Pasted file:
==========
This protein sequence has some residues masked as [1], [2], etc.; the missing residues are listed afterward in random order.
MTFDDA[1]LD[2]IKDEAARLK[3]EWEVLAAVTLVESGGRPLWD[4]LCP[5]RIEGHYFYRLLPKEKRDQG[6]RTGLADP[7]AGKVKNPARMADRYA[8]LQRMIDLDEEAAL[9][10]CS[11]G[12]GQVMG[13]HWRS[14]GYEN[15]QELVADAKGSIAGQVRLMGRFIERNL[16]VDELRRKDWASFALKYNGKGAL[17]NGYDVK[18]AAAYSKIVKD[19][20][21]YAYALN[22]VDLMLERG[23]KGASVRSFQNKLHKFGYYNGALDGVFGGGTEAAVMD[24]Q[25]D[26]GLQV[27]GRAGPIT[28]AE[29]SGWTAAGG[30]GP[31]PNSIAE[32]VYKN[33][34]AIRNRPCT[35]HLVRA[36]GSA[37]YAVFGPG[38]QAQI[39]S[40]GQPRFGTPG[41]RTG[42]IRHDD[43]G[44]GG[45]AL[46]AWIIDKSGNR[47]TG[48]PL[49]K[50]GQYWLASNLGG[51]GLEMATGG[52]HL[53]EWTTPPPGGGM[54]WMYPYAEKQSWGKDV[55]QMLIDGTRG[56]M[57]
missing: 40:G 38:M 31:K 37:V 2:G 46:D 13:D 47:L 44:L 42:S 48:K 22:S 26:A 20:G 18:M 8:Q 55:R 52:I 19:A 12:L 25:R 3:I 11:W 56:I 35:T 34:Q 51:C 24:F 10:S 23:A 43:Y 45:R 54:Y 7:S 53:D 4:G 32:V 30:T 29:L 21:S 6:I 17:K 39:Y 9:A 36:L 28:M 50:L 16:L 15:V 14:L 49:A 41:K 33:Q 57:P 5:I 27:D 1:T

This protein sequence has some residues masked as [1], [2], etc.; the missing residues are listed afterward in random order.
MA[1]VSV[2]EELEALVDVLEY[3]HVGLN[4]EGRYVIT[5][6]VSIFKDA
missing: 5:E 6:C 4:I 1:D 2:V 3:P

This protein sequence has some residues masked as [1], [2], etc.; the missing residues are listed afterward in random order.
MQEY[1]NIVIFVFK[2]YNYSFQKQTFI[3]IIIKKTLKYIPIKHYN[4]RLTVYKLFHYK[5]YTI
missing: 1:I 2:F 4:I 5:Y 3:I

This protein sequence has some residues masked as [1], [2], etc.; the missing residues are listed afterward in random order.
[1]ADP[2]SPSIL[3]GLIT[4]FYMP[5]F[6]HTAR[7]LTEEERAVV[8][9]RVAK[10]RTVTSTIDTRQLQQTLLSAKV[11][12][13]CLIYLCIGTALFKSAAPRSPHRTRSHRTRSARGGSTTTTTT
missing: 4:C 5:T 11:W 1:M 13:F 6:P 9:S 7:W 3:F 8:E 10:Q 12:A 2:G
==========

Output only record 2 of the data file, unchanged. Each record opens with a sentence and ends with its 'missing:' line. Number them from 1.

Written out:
This protein sequence has some residues masked as [1], [2], etc.; the missing residues are listed afterward in random order.
MA[1]VSV[2]EELEALVDVLEY[3]HVGLN[4]EGRYVIT[5][6]VSIFKDA
missing: 5:E 6:C 4:I 1:D 2:V 3:P